Because of the different technical requirements of audio — less demanding bit rates, lower storage requirements and simpler transcoding — it will generally be sufficient to keep audio content in one format in a single file in the MAM system. Because video exists in more than one format, this single copy of audio must be linked to each video file so multiple workflows will all access the same audio file. Care must be taken to design a media network that can support maximum audio data access and transfer demands.More than meets the ear
Program audio is now being used for automated metadata creation and program classification. Real-time speech-to-text conversion can extract descriptive information, much like a Web site is crawled. Keywords can be identified and used to classify content. Electronic Program Guides (EPGs) and recommender systems can then use this information.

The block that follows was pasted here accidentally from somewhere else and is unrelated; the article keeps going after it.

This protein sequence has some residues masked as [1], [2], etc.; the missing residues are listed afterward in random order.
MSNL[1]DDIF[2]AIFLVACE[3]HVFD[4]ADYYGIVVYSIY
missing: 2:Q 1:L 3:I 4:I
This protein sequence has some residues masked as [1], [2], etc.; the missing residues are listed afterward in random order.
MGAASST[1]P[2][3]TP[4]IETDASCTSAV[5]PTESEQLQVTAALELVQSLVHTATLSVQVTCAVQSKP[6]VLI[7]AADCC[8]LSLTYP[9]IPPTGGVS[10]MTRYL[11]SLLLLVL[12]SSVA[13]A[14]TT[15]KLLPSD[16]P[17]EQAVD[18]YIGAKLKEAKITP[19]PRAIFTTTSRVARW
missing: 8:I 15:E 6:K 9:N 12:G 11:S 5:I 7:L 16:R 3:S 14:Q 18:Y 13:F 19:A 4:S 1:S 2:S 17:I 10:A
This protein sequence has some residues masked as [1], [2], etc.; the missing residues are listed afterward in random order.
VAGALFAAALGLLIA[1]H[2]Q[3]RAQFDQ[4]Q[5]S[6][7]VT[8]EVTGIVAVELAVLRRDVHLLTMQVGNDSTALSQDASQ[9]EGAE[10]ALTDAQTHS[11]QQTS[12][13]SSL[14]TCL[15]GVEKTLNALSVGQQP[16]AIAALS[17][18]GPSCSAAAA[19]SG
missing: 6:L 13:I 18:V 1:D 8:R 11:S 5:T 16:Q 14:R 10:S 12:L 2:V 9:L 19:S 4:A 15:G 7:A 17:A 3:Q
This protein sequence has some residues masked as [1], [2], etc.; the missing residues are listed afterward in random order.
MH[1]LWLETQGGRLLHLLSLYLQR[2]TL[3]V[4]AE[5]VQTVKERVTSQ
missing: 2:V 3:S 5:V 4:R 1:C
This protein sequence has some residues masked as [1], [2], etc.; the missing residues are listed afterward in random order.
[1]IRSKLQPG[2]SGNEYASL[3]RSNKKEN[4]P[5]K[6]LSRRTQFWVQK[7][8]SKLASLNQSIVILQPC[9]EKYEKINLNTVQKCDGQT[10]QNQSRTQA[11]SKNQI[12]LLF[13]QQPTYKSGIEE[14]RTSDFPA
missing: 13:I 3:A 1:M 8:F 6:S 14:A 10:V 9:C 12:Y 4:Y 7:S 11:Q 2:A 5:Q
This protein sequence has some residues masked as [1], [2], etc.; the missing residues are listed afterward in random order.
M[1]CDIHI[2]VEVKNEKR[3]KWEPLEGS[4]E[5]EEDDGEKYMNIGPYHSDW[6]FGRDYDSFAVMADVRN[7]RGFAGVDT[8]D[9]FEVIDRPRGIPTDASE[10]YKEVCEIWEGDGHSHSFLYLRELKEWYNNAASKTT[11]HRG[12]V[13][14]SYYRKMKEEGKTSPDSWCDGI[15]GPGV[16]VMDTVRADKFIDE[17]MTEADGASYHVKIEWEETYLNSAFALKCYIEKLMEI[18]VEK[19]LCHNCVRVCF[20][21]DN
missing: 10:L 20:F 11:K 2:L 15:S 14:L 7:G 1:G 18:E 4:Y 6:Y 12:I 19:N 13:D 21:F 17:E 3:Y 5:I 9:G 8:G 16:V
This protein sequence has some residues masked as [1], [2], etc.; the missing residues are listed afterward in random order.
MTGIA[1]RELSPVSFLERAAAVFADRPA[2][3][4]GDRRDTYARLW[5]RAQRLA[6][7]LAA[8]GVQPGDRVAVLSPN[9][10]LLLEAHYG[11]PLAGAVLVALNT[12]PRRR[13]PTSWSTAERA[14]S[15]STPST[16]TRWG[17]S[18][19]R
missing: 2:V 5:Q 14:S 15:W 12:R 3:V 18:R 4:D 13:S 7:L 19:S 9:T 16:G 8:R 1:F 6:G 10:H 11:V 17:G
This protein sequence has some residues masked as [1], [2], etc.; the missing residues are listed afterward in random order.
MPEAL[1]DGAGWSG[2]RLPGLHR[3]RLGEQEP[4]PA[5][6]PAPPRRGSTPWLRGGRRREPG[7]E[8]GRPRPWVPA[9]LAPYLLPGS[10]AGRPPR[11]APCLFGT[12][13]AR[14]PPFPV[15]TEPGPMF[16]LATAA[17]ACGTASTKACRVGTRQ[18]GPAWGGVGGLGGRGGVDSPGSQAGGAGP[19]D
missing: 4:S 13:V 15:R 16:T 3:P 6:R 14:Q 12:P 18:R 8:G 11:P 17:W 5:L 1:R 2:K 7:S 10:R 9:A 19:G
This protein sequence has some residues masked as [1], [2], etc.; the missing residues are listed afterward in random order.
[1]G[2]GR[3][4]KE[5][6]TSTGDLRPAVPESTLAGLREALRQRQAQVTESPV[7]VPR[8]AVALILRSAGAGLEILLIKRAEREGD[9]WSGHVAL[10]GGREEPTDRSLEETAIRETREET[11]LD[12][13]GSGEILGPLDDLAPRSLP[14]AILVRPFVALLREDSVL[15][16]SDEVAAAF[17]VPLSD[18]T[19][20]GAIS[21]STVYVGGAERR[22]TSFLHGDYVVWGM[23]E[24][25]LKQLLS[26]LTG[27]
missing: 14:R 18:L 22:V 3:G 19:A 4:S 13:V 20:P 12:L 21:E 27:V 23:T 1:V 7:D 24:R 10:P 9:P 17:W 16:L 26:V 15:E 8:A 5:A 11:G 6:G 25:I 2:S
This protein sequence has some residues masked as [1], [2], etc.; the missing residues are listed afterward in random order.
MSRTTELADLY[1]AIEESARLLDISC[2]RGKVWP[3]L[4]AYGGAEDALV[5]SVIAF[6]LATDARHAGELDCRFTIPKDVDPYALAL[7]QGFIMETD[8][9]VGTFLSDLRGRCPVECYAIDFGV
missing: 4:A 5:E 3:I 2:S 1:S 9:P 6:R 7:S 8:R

The obvious next step in the evolutionary development of such an application is a click-and-buy t-commerce feature. Web repurposing of content will beat DTV to the punch in offering program-related commercial transaction capabilities. ATSC standards (such as ACAP) are in place that can support t-commerce; broadcasters just need to find a way to implement the technology in a way that results in a viable business model.One for all
The conclusion that can be drawn from this analysis of audio ingest is that when storing multiple copies of video content, keeping a single copy of baseband or Dolby-E audio content for production and a finished program for archiving is a prudent and sufficient approach to short- and long-term multiplatform production and dissemination.
DTV enables the ability to deliver data as well as audio and video. Closed captions and other forms of ancillary data require special attention during the ingest process and will be the subject of the next Transition to Digital.